There are a lot—and I do mean A LOT—of dieting tricks, tips, and formulas that we use day in and day out to curb our weight gain or reduce our overall body weight. No matter what method you choose to control or lose weight, from Weight Watchers to adopting a vegan diet, pretty much all diets will call for the same two things: portion control and exercise.
Exercise and physical activity are absolutely important to maintain the overall health of our bodies, but the type and frequency of those activities will vary from person to person. By consulting with a physical therapist, exercise specialist, or personal trainer, you will be able to find the right types of exercises that can serve you and your body best.
Portion control, on the other hand, does not really change from person to person. Instead, food portions are sized to fill your stomach and meet your daily nutritional requirements, and are sized to be as healthful as possible while keeping you full.
Many people use common, identifiable items to give everyone an easy way to imagine their food sizes and make healthier portion decisions. And let’s face it, without a food scale, it can be extremely hard to tell the difference between five ounces and ten. Follow these size-comparison steps to help guide your portion control at home and out to eat.
Though the smell of a delicious hamburger, smoked ribs, or grilled barbecue chicken wings may send signals to our brains that we can eat “a horse,” the truth is that portion of meat that you consume at any meal should be fairly small.
For sausages, a good rule of thumb is to eat just one, one ounce sausage link that is roughly the size of shotgun shell or a small, pharmacy medicine bottle.
For pieces of meat like a steak or a chicken breast, the traditional portion size is a deck of cards or the a bar of soap.
A ground hamburger patty that is bigger than a hockey puck is pushing the limits of a single portion of hamburger.
A portion of fish should be about the size of your checkbook, only about twice as thick.
A portion of milk may be hard to determine, but if you close your fist into a tight ball, the dimensions are representative a healthy portion of milk, about one cup.
In bar form, cheese portions are measured as the top of your thumb from above knuckle or two dice. In sliced form, a portion of cheese is the size of the palm of your hand (usually the size that it is pre-cut).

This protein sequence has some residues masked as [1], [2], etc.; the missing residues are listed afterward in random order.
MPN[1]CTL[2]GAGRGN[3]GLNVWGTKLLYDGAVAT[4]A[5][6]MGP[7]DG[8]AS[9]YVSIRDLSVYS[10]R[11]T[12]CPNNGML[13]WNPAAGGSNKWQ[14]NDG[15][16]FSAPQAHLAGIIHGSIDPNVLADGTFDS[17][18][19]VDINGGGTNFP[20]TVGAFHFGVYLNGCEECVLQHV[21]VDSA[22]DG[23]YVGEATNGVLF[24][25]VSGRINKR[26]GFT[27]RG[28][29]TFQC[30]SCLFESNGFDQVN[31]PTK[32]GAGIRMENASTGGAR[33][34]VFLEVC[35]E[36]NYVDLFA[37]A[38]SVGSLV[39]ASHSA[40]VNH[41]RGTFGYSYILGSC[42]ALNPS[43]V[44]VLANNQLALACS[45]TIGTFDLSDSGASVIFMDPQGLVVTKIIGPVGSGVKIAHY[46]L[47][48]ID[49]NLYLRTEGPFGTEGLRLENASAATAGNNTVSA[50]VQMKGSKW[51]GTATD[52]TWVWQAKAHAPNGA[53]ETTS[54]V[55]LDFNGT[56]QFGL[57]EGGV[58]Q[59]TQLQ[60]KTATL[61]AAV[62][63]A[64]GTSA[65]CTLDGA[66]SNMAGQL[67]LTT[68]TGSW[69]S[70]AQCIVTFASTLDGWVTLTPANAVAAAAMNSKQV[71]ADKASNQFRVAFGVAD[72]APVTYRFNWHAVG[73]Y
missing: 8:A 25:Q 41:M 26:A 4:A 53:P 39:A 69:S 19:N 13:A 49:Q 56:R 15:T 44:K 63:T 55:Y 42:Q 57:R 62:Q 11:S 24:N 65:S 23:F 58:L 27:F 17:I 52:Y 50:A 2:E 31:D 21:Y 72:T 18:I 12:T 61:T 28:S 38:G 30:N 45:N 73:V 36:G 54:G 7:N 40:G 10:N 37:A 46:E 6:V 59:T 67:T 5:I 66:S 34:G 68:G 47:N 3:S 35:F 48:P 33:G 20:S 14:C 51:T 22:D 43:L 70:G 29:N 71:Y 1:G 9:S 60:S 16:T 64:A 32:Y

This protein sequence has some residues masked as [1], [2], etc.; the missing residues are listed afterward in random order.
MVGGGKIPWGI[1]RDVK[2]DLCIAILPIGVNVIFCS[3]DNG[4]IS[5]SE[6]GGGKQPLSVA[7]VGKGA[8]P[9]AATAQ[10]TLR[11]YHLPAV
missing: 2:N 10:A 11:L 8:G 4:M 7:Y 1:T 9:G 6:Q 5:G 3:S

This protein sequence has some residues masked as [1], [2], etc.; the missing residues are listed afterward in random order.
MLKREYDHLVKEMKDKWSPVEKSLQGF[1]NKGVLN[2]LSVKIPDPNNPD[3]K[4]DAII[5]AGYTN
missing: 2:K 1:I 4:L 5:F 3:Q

Cottage cheese and full-fat yogurt come in half-cup portions, which is about the size of half a medium apple. Low fat yogurt can come in one cup portions, or the size of a whole apple.
Thankfully, most tree fruit already comes in a portion size—the size of a tennis ball. Other fruits like kiwis, strawberries, or bananas can be measured to one portion by comparing them to the size of a fist, which is nearly a one cup serving.
Cooked veggies are loaded with vitamins and minerals, so it should be no surprise that they have bigger portions than most other foods. One whole cup of veggies is a great portion, so when you’re piling that broccoli and squash on your plate, be sure it’s at least the size of a baseball.
Heavy starch veggies like potatoes and corn should be portioned out to half the size of the other vegetables, or the size of half an apple.
Bread and Grains
A single slice of packaged bread is already at its portion and serving size, but if you are eating a bagel or a muffin, the suggested portion is the size of a hockey puck.
Healthy-grain cereals should be eaten in one cup portions, or the size of a whole medium apple.
Cooked pasta portions should not be larger than your fist, and that portion does not have to include any additional veggies tossed into your pasta dish.
Butter and Oil
When it comes to loading up your dishes with butter and oil, a portion to keep in mind is just about the size of the top your thumb from above the knuckle.
Nuts and Nut Butters
Nuts are healthy, but they are also full of fats that can easily (and sneakily) pack on the pounds. A portion of nuts or nut butter the size of a ping pong ball is best to maintain a healthy balance of fat and protein.